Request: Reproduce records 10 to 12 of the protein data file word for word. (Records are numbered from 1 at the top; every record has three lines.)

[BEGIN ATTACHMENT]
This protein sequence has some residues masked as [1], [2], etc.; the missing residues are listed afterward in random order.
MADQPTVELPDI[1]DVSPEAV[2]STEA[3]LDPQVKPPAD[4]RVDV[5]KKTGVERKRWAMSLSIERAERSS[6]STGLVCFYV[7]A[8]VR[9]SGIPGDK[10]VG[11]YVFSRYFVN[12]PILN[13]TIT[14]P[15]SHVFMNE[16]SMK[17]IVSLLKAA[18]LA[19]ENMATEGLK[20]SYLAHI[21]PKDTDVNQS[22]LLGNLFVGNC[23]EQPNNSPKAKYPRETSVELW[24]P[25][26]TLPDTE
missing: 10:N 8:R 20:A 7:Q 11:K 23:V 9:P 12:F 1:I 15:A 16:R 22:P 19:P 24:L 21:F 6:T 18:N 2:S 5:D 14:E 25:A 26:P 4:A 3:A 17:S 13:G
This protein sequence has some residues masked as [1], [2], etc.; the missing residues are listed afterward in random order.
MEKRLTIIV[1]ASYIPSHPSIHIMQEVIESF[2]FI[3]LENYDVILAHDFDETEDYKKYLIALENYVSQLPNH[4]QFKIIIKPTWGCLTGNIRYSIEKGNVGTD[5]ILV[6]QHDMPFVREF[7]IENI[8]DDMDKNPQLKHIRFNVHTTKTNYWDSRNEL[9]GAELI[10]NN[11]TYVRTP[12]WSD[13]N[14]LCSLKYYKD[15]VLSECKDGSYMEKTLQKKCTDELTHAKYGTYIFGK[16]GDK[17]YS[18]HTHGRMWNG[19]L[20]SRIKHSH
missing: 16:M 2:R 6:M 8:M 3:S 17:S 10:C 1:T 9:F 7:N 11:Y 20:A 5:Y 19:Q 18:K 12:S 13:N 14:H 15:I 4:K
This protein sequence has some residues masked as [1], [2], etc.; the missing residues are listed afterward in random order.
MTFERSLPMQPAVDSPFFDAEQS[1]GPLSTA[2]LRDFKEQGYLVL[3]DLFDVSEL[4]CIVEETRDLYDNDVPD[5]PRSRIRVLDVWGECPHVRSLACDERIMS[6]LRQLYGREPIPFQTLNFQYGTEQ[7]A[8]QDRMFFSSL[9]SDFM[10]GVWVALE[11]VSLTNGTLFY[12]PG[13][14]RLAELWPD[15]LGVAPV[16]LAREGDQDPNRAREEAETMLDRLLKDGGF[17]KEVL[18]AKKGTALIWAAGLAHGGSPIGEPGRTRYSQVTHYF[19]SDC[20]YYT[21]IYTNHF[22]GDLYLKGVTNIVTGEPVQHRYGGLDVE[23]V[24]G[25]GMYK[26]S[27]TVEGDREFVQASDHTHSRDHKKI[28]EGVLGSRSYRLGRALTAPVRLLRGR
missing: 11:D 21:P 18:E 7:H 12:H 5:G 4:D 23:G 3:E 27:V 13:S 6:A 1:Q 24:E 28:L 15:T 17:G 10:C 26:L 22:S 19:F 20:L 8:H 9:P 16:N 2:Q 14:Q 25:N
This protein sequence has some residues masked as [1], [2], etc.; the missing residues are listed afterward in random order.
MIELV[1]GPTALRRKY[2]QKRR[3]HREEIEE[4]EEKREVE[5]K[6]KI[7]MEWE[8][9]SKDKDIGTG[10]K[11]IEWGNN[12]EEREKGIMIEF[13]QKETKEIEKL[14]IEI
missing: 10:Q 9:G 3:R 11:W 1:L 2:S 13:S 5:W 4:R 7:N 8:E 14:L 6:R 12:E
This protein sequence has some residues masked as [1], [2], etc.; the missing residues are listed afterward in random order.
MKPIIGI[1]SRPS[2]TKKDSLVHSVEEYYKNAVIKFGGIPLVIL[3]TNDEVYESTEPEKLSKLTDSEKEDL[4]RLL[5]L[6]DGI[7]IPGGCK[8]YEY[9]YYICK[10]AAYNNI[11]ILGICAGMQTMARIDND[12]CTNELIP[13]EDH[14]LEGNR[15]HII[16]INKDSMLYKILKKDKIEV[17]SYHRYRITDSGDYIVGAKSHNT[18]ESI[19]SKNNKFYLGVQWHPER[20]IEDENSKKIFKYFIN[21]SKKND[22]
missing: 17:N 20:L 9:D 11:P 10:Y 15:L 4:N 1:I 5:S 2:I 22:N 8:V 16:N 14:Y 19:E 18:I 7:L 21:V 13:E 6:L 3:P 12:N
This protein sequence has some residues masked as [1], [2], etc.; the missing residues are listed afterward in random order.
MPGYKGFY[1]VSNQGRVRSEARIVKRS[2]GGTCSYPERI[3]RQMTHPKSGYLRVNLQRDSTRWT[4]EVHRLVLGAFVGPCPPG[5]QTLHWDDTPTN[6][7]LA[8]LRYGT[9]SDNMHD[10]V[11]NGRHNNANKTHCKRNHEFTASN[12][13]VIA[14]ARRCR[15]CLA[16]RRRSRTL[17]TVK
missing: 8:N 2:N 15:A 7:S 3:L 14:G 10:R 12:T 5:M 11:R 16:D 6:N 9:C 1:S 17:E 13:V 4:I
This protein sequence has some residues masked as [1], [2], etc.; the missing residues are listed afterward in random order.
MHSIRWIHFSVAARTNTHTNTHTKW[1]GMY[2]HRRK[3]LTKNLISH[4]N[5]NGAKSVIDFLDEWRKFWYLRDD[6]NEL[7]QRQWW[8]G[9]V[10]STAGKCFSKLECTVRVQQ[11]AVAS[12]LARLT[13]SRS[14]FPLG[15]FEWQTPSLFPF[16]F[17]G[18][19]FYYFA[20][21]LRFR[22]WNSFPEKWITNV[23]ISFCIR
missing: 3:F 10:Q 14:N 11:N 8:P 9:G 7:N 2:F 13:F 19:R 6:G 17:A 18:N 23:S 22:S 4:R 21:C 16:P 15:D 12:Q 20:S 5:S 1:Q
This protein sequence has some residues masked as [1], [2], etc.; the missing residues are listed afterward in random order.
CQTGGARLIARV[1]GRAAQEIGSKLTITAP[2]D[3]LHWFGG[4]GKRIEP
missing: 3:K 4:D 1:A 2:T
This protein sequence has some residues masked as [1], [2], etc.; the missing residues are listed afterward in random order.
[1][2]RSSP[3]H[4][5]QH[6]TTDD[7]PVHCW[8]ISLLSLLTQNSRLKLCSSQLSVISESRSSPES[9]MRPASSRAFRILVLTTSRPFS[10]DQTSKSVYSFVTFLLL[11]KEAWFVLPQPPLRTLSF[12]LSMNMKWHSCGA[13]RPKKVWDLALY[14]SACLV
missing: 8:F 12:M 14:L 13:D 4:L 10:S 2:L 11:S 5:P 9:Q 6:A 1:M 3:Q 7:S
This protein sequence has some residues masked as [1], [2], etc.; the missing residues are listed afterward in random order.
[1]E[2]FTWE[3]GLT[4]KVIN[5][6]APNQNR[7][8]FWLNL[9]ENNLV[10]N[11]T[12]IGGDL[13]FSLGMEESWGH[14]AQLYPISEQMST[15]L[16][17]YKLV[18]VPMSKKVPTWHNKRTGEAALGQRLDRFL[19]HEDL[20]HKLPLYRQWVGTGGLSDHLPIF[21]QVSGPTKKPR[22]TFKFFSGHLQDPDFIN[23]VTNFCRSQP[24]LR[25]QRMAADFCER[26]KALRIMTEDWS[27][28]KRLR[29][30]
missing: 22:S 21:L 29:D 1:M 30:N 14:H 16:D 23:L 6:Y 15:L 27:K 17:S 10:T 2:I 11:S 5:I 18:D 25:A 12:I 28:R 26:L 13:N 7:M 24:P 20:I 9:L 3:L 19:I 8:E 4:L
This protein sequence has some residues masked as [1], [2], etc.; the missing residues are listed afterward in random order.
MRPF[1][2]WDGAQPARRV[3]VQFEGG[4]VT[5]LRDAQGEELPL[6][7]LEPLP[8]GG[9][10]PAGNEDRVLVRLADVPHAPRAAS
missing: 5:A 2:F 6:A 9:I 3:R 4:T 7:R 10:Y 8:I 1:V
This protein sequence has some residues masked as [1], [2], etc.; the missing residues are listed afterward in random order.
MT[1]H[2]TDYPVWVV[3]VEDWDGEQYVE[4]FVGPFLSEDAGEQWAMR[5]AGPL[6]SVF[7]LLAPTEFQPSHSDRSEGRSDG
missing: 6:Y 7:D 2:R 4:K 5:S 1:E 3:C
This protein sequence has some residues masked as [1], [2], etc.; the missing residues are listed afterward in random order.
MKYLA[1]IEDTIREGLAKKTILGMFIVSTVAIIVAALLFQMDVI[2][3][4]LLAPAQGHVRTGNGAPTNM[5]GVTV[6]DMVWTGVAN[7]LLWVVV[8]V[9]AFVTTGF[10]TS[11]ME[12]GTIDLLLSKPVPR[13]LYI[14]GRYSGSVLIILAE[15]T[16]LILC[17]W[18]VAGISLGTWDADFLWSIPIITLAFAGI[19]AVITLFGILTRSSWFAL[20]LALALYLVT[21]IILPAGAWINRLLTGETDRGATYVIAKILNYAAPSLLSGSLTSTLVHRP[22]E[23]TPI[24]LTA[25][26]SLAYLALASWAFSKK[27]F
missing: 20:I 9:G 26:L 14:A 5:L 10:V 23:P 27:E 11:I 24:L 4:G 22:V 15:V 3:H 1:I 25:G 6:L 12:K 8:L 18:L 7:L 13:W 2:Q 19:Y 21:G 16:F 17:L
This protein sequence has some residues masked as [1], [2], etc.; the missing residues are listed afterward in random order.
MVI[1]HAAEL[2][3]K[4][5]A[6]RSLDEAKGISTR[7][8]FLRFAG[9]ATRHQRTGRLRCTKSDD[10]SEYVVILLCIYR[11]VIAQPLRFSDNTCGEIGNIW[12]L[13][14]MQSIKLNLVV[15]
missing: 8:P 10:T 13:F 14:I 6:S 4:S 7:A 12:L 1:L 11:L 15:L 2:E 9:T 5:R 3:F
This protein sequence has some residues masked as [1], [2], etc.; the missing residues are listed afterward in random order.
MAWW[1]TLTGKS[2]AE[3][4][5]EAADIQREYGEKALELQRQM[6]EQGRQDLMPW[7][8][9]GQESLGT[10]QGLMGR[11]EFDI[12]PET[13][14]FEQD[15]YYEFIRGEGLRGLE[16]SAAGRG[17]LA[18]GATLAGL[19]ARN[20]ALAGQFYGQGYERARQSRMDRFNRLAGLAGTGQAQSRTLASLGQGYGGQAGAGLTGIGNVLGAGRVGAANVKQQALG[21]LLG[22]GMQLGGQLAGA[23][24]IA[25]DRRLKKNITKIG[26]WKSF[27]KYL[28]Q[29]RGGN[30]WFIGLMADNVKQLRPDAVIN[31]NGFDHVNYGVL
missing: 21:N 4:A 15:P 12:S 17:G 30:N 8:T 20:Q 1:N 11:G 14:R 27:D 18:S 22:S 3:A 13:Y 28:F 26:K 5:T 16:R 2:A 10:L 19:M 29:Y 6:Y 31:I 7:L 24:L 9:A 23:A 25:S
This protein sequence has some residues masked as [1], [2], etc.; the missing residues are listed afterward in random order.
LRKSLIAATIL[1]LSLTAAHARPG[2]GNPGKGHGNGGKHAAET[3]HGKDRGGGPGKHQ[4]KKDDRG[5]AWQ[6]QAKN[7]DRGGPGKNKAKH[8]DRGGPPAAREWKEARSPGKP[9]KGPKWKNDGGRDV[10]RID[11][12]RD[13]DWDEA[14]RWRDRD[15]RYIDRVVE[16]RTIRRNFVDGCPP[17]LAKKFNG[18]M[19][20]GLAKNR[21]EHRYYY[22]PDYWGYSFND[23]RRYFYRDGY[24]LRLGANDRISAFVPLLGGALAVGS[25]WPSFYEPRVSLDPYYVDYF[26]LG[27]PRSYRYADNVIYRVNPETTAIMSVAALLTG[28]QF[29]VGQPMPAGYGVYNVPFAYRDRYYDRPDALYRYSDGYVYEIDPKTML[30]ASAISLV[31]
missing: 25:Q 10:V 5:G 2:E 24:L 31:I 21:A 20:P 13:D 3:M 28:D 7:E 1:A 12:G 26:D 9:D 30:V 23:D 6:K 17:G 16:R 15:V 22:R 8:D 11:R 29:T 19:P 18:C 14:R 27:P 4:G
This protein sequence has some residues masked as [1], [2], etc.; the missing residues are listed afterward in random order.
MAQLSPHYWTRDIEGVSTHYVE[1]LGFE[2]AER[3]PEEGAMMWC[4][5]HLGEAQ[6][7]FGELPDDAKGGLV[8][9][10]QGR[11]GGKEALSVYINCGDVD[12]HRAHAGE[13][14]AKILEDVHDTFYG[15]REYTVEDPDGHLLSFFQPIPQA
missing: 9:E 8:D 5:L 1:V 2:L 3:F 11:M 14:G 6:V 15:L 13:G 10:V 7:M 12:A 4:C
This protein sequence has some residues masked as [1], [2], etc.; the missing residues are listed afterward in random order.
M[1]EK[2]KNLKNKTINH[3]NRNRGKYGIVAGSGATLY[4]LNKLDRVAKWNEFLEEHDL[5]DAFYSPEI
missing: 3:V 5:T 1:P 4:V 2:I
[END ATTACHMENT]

This protein sequence has some residues masked as [1], [2], etc.; the missing residues are listed afterward in random order.
[1]E[2]FTWE[3]GLT[4]KVIN[5][6]APNQNR[7][8]FWLNL[9]ENNLV[10]N[11]T[12]IGGDL[13]FSLGMEESWGH[14]AQLYPISEQMST[15]L[16][17]YKLV[18]VPMSKKVPTWHNKRTGEAALGQRLDRFL[19]HEDL[20]HKLPLYRQWVGTGGLSDHLPIF[21]QVSGPTKKPR[22]TFKFFSGHLQDPDFIN[23]VTNFCRSQP[24]LR[25]QRMAADFCER[26]KALRIMTEDWS[27][28]KRLR[29][30]
missing: 22:S 21:L 29:D 1:M 30:N 14:H 16:D 23:L 6:Y 15:L 27:K 17:S 10:T 2:I 11:S 5:I 18:D 25:A 12:I 28:R 26:L 13:N 7:M 24:P 20:I 9:L 3:L 19:I 8:E 4:L
This protein sequence has some residues masked as [1], [2], etc.; the missing residues are listed afterward in random order.
MRPF[1][2]WDGAQPARRV[3]VQFEGG[4]VT[5]LRDAQGEELPL[6][7]LEPLP[8]GG[9][10]PAGNEDRVLVRLADVPHAPRAAS
missing: 5:A 2:F 6:A 9:I 3:R 4:T 7:R 10:Y 8:I 1:V
This protein sequence has some residues masked as [1], [2], etc.; the missing residues are listed afterward in random order.
MT[1]H[2]TDYPVWVV[3]VEDWDGEQYVE[4]FVGPFLSEDAGEQWAMR[5]AGPL[6]SVF[7]LLAPTEFQPSHSDRSEGRSDG
missing: 6:Y 7:D 2:R 4:K 5:S 1:E 3:C